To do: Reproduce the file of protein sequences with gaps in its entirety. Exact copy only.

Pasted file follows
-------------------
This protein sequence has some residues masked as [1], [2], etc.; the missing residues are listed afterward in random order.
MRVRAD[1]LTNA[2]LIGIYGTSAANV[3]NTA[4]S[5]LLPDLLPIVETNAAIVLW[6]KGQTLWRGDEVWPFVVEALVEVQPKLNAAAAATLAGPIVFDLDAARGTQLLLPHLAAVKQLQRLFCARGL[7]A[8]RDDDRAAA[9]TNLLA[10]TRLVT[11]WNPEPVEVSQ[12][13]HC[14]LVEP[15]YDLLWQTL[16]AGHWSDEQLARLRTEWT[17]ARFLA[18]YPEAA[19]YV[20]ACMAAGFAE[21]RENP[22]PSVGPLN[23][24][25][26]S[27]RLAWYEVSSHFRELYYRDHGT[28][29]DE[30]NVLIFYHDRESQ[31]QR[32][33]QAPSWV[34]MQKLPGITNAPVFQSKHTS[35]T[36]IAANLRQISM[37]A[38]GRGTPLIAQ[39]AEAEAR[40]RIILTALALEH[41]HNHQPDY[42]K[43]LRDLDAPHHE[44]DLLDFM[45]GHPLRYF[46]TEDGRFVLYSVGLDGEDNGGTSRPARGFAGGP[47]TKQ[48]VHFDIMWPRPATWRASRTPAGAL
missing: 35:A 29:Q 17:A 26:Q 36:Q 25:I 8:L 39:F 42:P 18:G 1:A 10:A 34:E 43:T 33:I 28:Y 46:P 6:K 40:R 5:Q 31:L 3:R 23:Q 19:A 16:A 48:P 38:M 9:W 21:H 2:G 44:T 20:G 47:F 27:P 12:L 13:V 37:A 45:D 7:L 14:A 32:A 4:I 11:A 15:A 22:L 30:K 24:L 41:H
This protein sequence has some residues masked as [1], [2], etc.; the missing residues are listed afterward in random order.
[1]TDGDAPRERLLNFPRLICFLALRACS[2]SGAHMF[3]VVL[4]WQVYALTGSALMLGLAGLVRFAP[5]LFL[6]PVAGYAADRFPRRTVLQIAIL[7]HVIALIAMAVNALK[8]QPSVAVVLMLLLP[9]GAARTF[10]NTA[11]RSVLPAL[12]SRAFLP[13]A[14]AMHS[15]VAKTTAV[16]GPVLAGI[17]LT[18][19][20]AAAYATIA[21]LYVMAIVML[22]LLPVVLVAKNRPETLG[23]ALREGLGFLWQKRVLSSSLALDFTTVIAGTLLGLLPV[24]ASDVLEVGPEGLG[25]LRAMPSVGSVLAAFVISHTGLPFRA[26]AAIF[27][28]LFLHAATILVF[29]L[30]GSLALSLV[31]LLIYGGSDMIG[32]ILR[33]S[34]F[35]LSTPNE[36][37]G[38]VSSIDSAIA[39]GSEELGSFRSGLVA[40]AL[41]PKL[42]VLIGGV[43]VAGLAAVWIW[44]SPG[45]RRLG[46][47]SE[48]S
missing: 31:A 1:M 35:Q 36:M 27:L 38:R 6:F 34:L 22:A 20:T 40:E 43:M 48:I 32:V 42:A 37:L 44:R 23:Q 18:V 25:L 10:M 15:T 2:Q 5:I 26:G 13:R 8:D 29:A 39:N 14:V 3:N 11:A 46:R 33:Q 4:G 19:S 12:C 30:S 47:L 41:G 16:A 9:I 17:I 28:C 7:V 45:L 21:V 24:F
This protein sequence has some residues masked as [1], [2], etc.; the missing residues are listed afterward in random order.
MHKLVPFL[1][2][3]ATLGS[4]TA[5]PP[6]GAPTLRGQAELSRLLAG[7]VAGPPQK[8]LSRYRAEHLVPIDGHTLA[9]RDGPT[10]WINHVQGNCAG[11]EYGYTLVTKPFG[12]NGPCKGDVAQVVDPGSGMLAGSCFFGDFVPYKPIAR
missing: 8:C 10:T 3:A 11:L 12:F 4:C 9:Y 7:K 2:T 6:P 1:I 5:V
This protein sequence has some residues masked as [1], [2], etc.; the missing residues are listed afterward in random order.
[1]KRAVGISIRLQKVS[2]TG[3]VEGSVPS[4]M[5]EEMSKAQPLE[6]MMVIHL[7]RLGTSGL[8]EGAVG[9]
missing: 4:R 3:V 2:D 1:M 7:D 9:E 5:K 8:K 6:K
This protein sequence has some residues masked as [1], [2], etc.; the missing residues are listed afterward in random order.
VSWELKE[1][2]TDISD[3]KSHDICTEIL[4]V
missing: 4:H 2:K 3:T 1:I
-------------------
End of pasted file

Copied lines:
This protein sequence has some residues masked as [1], [2], etc.; the missing residues are listed afterward in random order.
MRVRAD[1]LTNA[2]LIGIYGTSAANV[3]NTA[4]S[5]LLPDLLPIVETNAAIVLW[6]KGQTLWRGDEVWPFVVEALVEVQPKLNAAAAATLAGPIVFDLDAARGTQLLLPHLAAVKQLQRLFCARGL[7]A[8]RDDDRAAA[9]TNLLA[10]TRLVT[11]WNPEPVEVSQ[12][13]HC[14]LVEP[15]YDLLWQTL[16]AGHWSDEQLARLRTEWT[17]ARFLA[18]YPEAA[19]YV[20]ACMAAGFAE[21]RENP[22]PSVGPLN[23][24][25][26]S[27]RLAWYEVSSHFRELYYRDHGT[28][29]DE[30]NVLIFYHDRESQ[31]QR[32][33]QAPSWV[34]MQKLPGITNAPVFQSKHTS[35]T[36]IAANLRQISM[37]A[38]GRGTPLIAQ[39]AEAEAR[40]RIILTALALEH[41]HNHQPDY[42]K[43]LRDLDAPHHE[44]DLLDFM[45]GHPLRYF[46]TEDGRFVLYSVGLDGEDNGGTSRPARGFAGGP[47]TKQ[48]VHFDIMWPRPATWRASRTPAGAL
missing: 35:A 29:Q 17:A 26:Q 36:Q 25:I 8:L 39:F 42:P 18:G 1:A 10:A 34:E 43:T 33:I 28:Y 46:P 6:K 40:R 5:Q 31:L 3:R 23:Q 19:A 16:A 48:P 38:M 9:W 21:H 2:G 44:T 20:G 47:F 27:P 12:L 13:V 37:A 45:D 7:L 14:A 32:A 4:I 11:A 15:A 22:L 30:K 24:L 41:H
This protein sequence has some residues masked as [1], [2], etc.; the missing residues are listed afterward in random order.
[1]TDGDAPRERLLNFPRLICFLALRACS[2]SGAHMF[3]VVL[4]WQVYALTGSALMLGLAGLVRFAP[5]LFL[6]PVAGYAADRFPRRTVLQIAIL[7]HVIALIAMAVNALK[8]QPSVAVVLMLLLP[9]GAARTF[10]NTA[11]RSVLPAL[12]SRAFLP[13]A[14]AMHS[15]VAKTTAV[16]GPVLAGI[17]LT[18][19][20]AAAYATIA[21]LYVMAIVML[22]LLPVVLVAKNRPETLG[23]ALREGLGFLWQKRVLSSSLALDFTTVIAGTLLGLLPV[24]ASDVLEVGPEGLG[25]LRAMPSVGSVLAAFVISHTGLPFRA[26]AAIF[27][28]LFLHAATILVF[29]L[30]GSLALSLV[31]LLIYGGSDMIG[32]ILR[33]S[34]F[35]LSTPNE[36][37]G[38]VSSIDSAIA[39]GSEELGSFRSGLVA[40]AL[41]PKL[42]VLIGGV[43]VAGLAAVWIW[44]SPG[45]RRLG[46][47]SE[48]S
missing: 31:A 1:M 35:Q 36:M 27:L 38:R 6:F 34:L 22:A 20:T 40:E 43:M 48:I 32:V 42:A 37:L 44:R 23:Q 18:V 25:L 10:M 15:T 2:Q 5:I 26:G 13:R 8:D 29:A 39:N 14:V 3:N 11:A 46:R 33:Q 4:G 19:S 12:C 30:S 47:L 41:G 16:A 9:I 17:I 28:C 7:V 45:L 21:V 24:F
This protein sequence has some residues masked as [1], [2], etc.; the missing residues are listed afterward in random order.
MHKLVPFL[1][2][3]ATLGS[4]TA[5]PP[6]GAPTLRGQAELSRLLAG[7]VAGPPQK[8]LSRYRAEHLVPIDGHTLA[9]RDGPT[10]WINHVQGNCAG[11]EYGYTLVTKPFG[12]NGPCKGDVAQVVDPGSGMLAGSCFFGDFVPYKPIAR
missing: 8:C 10:T 3:A 11:L 12:F 4:C 9:Y 7:K 2:T 6:P 1:I 5:V
This protein sequence has some residues masked as [1], [2], etc.; the missing residues are listed afterward in random order.
[1]KRAVGISIRLQKVS[2]TG[3]VEGSVPS[4]M[5]EEMSKAQPLE[6]MMVIHL[7]RLGTSGL[8]EGAVG[9]
missing: 4:R 3:V 2:D 1:M 7:D 9:E 5:K 8:K 6:K
This protein sequence has some residues masked as [1], [2], etc.; the missing residues are listed afterward in random order.
VSWELKE[1][2]TDISD[3]KSHDICTEIL[4]V
missing: 4:H 2:K 3:T 1:I